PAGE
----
08/16/06  U of M Dioxin Exposure study results for Joe "Median"

The U of M public presentation last night was probably very useful to Dow and the one person whose dioxin blood level happened to be in the exact middle (the "median") of the other 945 people who had their blood tested.  Statistics are a wonderful tool and can be used to present or skew data in ways that boggle the mind. For reasons unknown, the U of M choose to use the "Median" dioxin blood level for all of it's presentation.  Unfortunately for the public, this tool effectively diverted attention from the real fact that 50% (472) of the people tested had levels higher than the studies median (which is 28% higher than those in the rest of the nation).

The presenter provide a little insight into his suspected reasons for 8 of the high outliers.  Discounting the 8 as he did, the remaining 465 people had levels higher than poor "Joe Median".   What do the 50% of  people on the high end of the scale have in their bodies;  30% more, 50% more, 100% more, 1000%....?   If I where Joe, having "28%" more of the most deadly toxin know to man would be a concern.  Especially when Dr. Birnbaum of the EPA says they are observing adverse health effects on humans at "background" levels. The ATSDR/MDCH pilot exposure study performed a few years ago on floodplain residents used "percentiles" to explain the results.  We submitted a question to Dr. Garabrant at the meeting asking why percentiles where not used in his presentation, however it was ignored.  Mission accomplished Dr. Garabrant, the public was placated. Was this statistical slight of hand a first of many payments to Dow to recoup it's $15,000,000?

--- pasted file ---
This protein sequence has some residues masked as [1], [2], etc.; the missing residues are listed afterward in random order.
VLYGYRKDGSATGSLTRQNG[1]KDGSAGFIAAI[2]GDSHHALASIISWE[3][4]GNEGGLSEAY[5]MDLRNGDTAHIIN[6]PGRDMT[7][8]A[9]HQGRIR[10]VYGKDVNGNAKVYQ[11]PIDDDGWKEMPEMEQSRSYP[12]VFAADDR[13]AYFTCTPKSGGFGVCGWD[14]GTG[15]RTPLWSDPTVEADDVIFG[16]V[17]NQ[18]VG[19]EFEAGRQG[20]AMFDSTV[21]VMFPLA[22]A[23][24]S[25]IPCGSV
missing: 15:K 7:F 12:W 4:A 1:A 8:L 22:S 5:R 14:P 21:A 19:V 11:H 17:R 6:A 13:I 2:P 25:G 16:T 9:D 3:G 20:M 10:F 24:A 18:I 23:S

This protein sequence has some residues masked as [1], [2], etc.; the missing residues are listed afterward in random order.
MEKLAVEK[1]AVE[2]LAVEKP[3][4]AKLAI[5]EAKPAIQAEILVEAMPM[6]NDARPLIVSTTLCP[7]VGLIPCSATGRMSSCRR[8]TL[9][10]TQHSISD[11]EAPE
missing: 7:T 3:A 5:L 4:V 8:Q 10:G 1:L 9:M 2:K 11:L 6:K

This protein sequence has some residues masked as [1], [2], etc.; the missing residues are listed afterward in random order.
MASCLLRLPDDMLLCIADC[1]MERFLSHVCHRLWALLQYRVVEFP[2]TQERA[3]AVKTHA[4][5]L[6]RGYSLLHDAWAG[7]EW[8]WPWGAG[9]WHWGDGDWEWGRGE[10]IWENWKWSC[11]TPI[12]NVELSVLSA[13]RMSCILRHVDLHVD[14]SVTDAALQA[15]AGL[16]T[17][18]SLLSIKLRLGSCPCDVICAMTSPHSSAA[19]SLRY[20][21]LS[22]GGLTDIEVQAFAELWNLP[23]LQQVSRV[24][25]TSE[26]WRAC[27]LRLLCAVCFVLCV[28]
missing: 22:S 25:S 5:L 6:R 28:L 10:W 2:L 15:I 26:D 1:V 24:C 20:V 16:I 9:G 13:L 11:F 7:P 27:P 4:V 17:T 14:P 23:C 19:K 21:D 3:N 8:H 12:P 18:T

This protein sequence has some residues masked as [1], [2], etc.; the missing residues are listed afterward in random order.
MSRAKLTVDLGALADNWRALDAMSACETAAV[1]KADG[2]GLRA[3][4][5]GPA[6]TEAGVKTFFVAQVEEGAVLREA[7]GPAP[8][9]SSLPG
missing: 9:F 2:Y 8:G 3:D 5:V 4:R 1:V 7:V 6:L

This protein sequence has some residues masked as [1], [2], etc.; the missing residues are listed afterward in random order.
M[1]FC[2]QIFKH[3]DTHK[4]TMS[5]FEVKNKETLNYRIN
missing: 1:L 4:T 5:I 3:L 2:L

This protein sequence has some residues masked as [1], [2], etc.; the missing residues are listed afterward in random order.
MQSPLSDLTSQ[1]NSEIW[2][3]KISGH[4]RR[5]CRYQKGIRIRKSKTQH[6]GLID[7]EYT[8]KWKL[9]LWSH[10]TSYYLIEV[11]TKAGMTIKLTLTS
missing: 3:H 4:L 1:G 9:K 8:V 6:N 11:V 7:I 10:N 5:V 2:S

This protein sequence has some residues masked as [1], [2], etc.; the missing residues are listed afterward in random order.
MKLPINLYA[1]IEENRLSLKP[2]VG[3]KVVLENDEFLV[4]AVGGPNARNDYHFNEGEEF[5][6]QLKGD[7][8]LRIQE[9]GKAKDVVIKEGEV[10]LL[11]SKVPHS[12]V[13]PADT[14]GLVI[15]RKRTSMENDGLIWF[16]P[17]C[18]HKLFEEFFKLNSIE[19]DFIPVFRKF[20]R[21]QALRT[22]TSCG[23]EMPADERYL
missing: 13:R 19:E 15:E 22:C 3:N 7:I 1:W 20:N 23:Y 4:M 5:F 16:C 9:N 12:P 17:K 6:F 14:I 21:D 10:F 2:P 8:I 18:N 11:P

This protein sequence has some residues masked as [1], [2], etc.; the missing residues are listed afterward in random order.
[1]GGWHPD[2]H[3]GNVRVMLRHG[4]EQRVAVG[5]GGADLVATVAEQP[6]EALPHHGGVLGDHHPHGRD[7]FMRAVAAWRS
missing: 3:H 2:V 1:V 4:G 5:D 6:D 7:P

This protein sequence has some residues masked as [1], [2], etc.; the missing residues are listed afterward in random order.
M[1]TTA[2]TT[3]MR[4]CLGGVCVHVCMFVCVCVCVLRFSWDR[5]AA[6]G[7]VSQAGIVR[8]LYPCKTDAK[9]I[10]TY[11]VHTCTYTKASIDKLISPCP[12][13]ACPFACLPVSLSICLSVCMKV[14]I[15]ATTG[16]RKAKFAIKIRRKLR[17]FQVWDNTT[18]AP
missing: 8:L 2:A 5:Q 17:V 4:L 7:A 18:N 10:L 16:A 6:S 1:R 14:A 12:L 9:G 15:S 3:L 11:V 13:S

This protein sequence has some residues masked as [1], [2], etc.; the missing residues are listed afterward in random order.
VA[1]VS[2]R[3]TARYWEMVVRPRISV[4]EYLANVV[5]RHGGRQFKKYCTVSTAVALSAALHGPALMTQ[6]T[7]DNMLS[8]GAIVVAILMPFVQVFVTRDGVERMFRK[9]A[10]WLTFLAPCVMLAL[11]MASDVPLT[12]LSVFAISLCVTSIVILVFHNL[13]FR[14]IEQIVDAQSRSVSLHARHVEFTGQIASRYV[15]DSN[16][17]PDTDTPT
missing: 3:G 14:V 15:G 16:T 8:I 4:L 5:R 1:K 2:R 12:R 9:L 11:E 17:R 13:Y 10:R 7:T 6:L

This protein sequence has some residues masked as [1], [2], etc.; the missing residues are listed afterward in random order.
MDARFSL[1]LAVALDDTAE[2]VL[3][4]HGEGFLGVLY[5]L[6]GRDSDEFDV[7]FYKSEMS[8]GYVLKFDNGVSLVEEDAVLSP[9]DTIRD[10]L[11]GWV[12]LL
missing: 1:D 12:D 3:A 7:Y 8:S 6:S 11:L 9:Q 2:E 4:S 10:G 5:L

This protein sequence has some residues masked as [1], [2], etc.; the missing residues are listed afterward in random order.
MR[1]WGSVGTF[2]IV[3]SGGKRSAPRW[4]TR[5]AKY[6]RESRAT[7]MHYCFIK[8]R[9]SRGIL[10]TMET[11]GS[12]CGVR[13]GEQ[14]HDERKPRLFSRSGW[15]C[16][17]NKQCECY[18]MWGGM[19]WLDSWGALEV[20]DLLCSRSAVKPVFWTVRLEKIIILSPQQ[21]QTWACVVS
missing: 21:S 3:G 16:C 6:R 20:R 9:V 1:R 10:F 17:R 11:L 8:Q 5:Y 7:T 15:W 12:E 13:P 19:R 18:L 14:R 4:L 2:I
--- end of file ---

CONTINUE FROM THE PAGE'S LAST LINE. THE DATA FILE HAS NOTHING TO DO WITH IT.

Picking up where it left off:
This was a preliminary report, the U of M say more analysis will follow.  Visit the U of M dioxin study web site for additional details and maybe you can find the answer.  Click here for local media coverage.


Source: TRW

For additional articles like this one, go to the Tittabawassee River Watch web site www.trwnews.net. for complete coverage of the Tittabawassee River Dow Chemical dioxin contamination saga.. The source organization's web site link is listed above. The Newspaper / Media page of our site contains an extensive archive of media articles dating back to January 2002. The Newspaper / Media page may be accessed by scrolling down to the bottom of the CONTENTS section and clicking on the Newspaper/Media link.